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Grace Mattern: Sexual assault and the path to healing

  • Christine Blasey Ford (center) is flanked by attorneys Debra Katz and Michael Bromwich during the Senate Judiciary Committee hearing on the nomination of Brett Kavanaugh to be an associate justice of the Supreme Court. AP

  • Chairman Chuck Grassley, R-Iowa, makes remarks during the testimony of Dr. Christine Blasey Ford during the Senate Judiciary Committee hearing. AP



For the Monitor
Sunday, October 07, 2018

Whatever your opinion of the truthfulness of Dr. Christine Blasey Ford and Judge Brett Kavanaugh, or the actions of protesters, supporters and senators, there’s no denying our society has a long history of ignoring and discounting the trauma of sexual violation that far too many women live with.

The last two weeks have made the collective pain of women around me so palpable I’ve actually felt sick to my stomach at times. Tears surprised me again and again, and I considered canceling out of a monthly gathering with writer friends that I cherish. I couldn’t stop crying and I didn’t want to leave the house.

I’m not among the one in five women who’ve been raped in their lifetimes (19.3 percent in a national study; 19.5 percent is a N.H. study). I am in the close to half of women (43.9 percent) who’ve been sexually assaulted in other ways.

Nothing that happened to me, while chargeable under a criminal statute, would have made any sense to report. The assault didn’t harm me in any significant way, it was just part of being female in the world. A friend I never expected to be among the guys who’d cop a feel did, and I was shocked and angry. I never socialized with him again, though I did still have to work with him.

Still, the pain is there.

The women in Washington “harassing” senators, as Mitch McConnell characterizes it, are largely survivors. They want their voices to be heard, they want to be seen and acknowledged, because mostly they’ve been silenced and sidelined. They see that happening to Dr. Blasey Ford as her widely hailed “credible” testimony is put aside without a real attempt to understand what happened. Our president turned to taunts and some senators began to discredit her.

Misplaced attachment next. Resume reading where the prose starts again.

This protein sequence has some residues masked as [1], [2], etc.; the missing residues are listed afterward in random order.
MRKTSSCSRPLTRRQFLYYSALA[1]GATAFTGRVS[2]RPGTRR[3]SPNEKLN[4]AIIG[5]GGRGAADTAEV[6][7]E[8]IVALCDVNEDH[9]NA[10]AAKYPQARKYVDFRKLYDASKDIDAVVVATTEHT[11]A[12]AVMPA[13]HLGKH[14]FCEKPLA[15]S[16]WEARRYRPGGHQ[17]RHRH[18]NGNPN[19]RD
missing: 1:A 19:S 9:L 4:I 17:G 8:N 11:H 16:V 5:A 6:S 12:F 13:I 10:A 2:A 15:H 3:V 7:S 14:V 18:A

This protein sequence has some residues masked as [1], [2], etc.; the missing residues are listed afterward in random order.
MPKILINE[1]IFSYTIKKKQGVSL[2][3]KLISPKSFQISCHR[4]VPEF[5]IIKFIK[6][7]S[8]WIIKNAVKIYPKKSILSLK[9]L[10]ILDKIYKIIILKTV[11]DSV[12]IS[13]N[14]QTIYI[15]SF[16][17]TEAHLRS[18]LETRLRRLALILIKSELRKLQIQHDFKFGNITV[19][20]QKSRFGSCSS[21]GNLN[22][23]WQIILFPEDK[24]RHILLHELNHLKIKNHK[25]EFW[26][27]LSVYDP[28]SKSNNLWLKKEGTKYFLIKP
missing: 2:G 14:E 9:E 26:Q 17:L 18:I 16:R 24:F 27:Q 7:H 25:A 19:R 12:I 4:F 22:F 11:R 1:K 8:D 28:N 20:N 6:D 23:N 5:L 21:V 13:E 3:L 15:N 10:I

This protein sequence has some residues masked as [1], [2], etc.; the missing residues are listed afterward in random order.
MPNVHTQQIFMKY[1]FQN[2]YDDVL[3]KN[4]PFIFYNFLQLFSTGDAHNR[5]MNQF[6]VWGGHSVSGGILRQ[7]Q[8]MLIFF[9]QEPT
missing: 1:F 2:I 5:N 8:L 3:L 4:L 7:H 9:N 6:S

Women are afraid the recent opening to tell stories of abuse and harassment and be believed is closing. At least in this instance, at least at this moment in our history.

But the women asking senators to look at them, listen to them, acknowledge the reality of sexual harm, are only part of what’s making me sad. It’s also the women I know who are not in Washington. One young woman at a knitting class told the group of us sitting and chatting that she’s a survivor. The last two years have been difficult, living in a world that elected a president who brags about assaulting women. The last two weeks have been brutal.

I know a young woman who’s been unable to leave her house. She canceled appointments with her doctor and therapist. Her trauma history is so heavy she hasn’t yet figured out how to navigate her life again. She doesn’t feel safe in the world.

Friends and relatives have been on social media, telling their own stories of assault and violation, and #whyididntreport. They describe fractured memories like Blasey Ford and a belief that they were to blame. They most often were young when they were assaulted, which is consistent with research; girls between the ages of 15 and 24 are the most at risk for sexual assault. Research also tells us that is a very vulnerable age in brain development. Girls are scarred in ways that make it difficult to heal.

The most powerful story I’ve heard in the last two weeks is from Caitlin Flanagan. I heard her on The Daily podcast from the New York Times and she’s also written about her experience in The Atlantic.

She was a depressed teenager looking for a way to make friends when she moved across the country her senior year of high school. She accepted a ride home from a boy one day, excited to think she might finally start to know some other students. Instead the boy drove her to a deserted beach and tried to rape her. She fought back and he stopped and took her home.

She didn’t tell anyone for all the reasons women and girls don’t tell anyone about being sexually assaulted. It was her fault. She got into a car alone with a boy. She wasn’t an attractive girl, the kind you want to take to parties, just the kind you want to pressure into sex. She tried to commit suicide.

But Flanagan has not been haunted by this assault and there’s a reason why. The boy who assaulted her apologized. He told her what happened was not her fault, that the “blame rests on my shoulders.” He signed her yearbook with his first apology and than approached her again two years later. He repeated that he was sorry for what he’d done, said it was his fault, and asked for her forgiveness.

She forgave him. She no longer blamed herself for what happened.

Powerful men turning their backs on women who are trying to be seen, heard and believed as survivors of assault causes more harm. Pretending to listen to Blasey Ford and then not allowing a full investigation into what really happened can thrust women back into the disregarded and degraded space they’ve always occupied as victims.

Why can’t all men own up to the harm that a minority of men cause? If a teenager can do it, a teenager who was himself a perpetrator, then U.S. senators can do it too. Acknowledge that women have a reason to be angry and a right to insist that the reality of sexual assault in our lives – the prevalence, effects and consequences – be affirmed. Insist that men who harm women be accountable.

Then maybe we can all begin to heal.

(Grace Mattern is a poet and writer who lives in Northwood. She blogs at gracemattern.com.)